It's Our Church 

When you come to church on a Sunday for worship, perhaps the last think you about is property ownership. I remember some research from the Alban Institute that found that there is a kind of wall that separates members' experience of church and the condition of the church facilities. Years ago my family visited Resurrection Lutheran Church in Roxbury on a Sunday. The congregation was full, with lively worship, a great sermon and buoyant, loving fellowship. The passing of peace is by hugs and lasts ten minutes. The building was leaking and falling down around them. Plaster from the ceiling would sometimes drop in to the communion chalice. One does not contaminate the other. Or, necessarily enhance the other. Another church might have a new multi-million dollar sanctuary but be full of conflict and anger over some controversy.

We are blessed with a congregation and a building on the same page. We have sound, well-maintained buildings that get an extraordinary amount of use. For all the blessings of life together here, it certainly helps to maintain our property and finances--to be good managers or stewards of what God has given us to use.

Church staff and leaders spend a fair amount of time exercising this good stewardship on our behalf so that we can park and pray, meet and worship, eat and sing.

At our last annual meeting on January 25 the congregation passed a balanced budget which included plans for refinancing our mortgage. The basic idea was that this would lower our monthly payments enough to cover the loss of a cell phone contract that suddenly terminated at the end of 2014. The congregation endorsed this plan which now must be executed. The church council has called a congregational meeting for this Sunday to vote on refinancing our mortgage. For the sake of good order our bylaws require this meeting because we own the building (not the synod or other entity), and we must collectively decide about any encumbrances on the property.

Our two greatest expenses are staff and mortgage. Voting on a longer term and lower rate will certainly help with our financial and program stability in the short term. It's important to know, however, that this decision is linked to one of the goals from our 2013 strategic plan which directed us to explore a debt-reduction campaign within three years in order to provide us with greater freedom to do our mission and ministry. This exploration, including the feasibility of such a campaign, is part of the church council's agenda this spring. While a campaign is part of the thinking behind the refinance, it's not anything we are voting on at this meeting.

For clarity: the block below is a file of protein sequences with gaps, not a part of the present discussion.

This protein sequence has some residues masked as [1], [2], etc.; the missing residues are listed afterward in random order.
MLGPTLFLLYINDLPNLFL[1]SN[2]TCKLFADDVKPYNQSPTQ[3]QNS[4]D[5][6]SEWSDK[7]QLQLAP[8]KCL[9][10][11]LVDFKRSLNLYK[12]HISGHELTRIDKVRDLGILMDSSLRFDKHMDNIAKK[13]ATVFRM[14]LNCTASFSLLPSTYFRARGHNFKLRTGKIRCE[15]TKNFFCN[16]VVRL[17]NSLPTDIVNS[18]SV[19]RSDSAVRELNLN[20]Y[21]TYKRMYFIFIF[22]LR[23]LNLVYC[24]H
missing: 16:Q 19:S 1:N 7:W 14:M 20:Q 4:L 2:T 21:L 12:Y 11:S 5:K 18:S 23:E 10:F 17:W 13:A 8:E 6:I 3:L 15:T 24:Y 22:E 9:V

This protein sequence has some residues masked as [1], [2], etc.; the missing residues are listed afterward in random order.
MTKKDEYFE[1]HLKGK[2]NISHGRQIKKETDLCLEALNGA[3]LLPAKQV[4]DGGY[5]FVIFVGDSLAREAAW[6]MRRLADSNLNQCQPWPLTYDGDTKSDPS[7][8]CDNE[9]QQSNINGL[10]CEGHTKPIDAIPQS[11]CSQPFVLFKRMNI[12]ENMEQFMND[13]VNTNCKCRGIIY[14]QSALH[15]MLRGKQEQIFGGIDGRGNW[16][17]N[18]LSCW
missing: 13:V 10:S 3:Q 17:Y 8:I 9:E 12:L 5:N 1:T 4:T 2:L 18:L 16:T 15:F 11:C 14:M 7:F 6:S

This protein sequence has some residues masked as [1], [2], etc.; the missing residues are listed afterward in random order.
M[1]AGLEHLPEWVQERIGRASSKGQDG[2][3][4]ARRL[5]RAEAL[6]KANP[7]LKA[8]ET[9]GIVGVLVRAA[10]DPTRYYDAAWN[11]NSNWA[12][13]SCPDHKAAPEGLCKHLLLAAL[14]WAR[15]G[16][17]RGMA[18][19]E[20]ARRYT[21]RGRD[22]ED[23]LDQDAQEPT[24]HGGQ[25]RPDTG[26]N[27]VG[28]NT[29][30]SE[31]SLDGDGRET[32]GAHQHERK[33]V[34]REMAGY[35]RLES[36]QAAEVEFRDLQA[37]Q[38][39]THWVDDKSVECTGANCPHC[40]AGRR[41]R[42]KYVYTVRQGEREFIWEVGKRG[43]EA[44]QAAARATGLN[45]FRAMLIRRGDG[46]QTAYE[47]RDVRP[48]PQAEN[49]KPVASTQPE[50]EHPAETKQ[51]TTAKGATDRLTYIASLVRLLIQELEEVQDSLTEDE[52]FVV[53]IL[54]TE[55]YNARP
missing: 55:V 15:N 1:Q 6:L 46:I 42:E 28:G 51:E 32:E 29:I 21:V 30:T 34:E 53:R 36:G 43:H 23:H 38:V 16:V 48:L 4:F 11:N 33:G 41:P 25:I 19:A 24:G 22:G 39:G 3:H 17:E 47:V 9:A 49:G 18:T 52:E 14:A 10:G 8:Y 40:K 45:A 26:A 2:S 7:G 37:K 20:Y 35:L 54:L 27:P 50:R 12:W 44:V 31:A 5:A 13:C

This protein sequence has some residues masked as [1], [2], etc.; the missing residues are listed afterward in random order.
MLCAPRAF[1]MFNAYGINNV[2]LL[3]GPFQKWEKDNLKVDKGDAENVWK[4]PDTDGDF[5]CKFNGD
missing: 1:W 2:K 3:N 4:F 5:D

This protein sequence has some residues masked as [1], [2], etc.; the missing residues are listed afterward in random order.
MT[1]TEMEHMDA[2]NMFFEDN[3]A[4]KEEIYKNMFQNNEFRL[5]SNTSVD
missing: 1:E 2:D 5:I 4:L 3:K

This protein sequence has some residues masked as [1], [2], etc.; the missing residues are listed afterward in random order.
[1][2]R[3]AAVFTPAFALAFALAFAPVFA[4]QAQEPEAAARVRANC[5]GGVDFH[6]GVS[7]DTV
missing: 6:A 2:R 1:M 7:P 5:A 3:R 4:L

I hope and trust it will be a short meeting, but we will take all the time we need to complete the plans announced at the annual meeting.

In other news: the church house is finally ready for inspections after a difficult winter of outside lead abatement, and a family has patiently waited to move into what will officially be "affordable housing." Look for news of an house tour soon. AT&T wireless is sending us a new 30 year lease with higher monthly payments and we continue to hear that Verizon wireless still has us on their list as a future site. Will our devices still use cell sites in 30 years? You never know what can happen with some of these outside income stream we enjoy. Another reason to pay down our debt! Does anyone know anything about church satellites?

Yours, Ross